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CAPEL ALS INDEPENDENT CHAPEL, MARBLE HALL RD. AND WERN RD., LLANELLI;CAPEL ALICE

Site Details



NPRN 6419

Map Reference SN50SW

Grid Reference SN5112500348

Unitary (Local) Authority Carmarthenshire

Old County Carmarthenshire

Community Llanelli

Type of Site CHAPEL

Broad Class RELIGIOUS RITUAL AND FUNERARY

Period Post Medieval

Site Description Capel Als Independent Chapel was first built in 1780 and enlarged in 1797 and 1827. The chapel was rebuilt and enlarged in 1852 to the design of architect Thomas Thomas, Landore, and later rebuilt again in 1894 by architect Owen Morris Roberts of Porthmadog. The present building, dated 1894, is built in the Classical style with a long-wall entry type and is noted for its stained glass windows. The building is Grade 2 listed.

RCAHMW, June 2009

Capel Als Independent 1852-53 & 1894

The present chapel is a partial rebuild of 1894, retaining the walls, if not the roof, of the earlier chapel of 1852-53 by the influential Landore architect Thomas Thomas. Thomas subsequently used the Capel Als design at Independent chapels at Pontypool in the following year and seven years later in his home chapel in Llandeilo. In all of these he provided a high front parapet extending round to the first bay of the side elevations. The other main features retained of Thomas's first Italianate design are the central pediment or gable over the chapel name with Italian Renaissance scroll sides and the double attached columns, or pilasters, that originally ran from top to bottom of the front corners of the building and flanked the central entrance recess. It was externally mainly re-cased by the marginally less influential professional architect Owen Morris Roberts of Porthmadog in a classical style that continued in use in north Wales even as the south turned to gothic. The hallmarks of Roberts's style are here: this is not a full-height classical temple as was Thomas's earlier design but a two-storey main fa├žade with Thomas's earlier columns divided horizontally (like those newly built at nearby Caersalem the year before) by a prominent projecting string-course as used by Roberts at Mount Pleasant Chapel in Holyhead nine years earlier. At that and other chapels Roberts used a central group of three equal-height and width windows as a feature over the central doorway and this replaced Thomas's earlier Venetian Window over the main door at Capel Als. Thomas and Roberts also liked to get away from the great shed-like profiles of many other simpler chapels by using a hipped roof which enabled a flatter profile to the central three bays of the main front. Roberts made this elevation wider and more imposing by adding projecting stair-wings with a lower hipped roof: both features he was to use at Moriah, Capel Coffa John Elias at Llangefni in Anglesey three years later. As at nearby Siloah, Capel Als had bay-window-like porches to add both domestic comfort and appearance by David Jones of Llanelli in 1904. The simple Italianate single-storey Sunday-school to the left of the main front remains as Thomas Thomas designed it in 1870. In 1905 Capel Als could seat 1,150 which made it and Tabernacle the largest of the Independent Chapels in Llanelli although smaller than the 1,334 capacity of the Baptist Zion Chapel. However its Sunday School at a substantial 450 was still smaller than Trinity and Park Street (English) of the same Independent denomination.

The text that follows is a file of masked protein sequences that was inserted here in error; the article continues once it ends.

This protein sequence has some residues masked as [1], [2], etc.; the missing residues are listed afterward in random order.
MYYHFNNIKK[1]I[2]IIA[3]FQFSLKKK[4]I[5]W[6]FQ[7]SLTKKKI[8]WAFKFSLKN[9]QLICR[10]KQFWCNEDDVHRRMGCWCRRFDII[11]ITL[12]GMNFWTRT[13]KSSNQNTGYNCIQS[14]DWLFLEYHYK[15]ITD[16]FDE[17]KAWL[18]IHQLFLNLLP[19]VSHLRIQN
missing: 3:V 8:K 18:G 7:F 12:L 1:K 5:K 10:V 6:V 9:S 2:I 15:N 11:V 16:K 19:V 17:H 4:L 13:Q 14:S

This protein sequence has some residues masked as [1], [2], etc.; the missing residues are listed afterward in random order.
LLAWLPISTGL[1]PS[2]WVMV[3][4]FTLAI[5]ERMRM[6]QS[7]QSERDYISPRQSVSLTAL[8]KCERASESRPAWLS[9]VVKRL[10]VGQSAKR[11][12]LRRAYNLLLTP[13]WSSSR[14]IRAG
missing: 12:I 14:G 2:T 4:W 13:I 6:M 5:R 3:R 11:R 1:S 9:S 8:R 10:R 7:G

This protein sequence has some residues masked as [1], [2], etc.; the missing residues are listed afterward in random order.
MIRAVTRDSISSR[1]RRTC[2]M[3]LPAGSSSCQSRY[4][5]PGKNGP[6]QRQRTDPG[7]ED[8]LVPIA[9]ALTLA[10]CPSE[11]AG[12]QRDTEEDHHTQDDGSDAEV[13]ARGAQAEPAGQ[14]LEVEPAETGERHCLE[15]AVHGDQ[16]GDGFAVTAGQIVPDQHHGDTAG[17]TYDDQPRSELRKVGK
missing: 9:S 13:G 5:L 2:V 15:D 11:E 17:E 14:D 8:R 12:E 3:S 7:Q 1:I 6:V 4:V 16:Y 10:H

Stephen R. Hughes, RCAHMW, 06.09.2007

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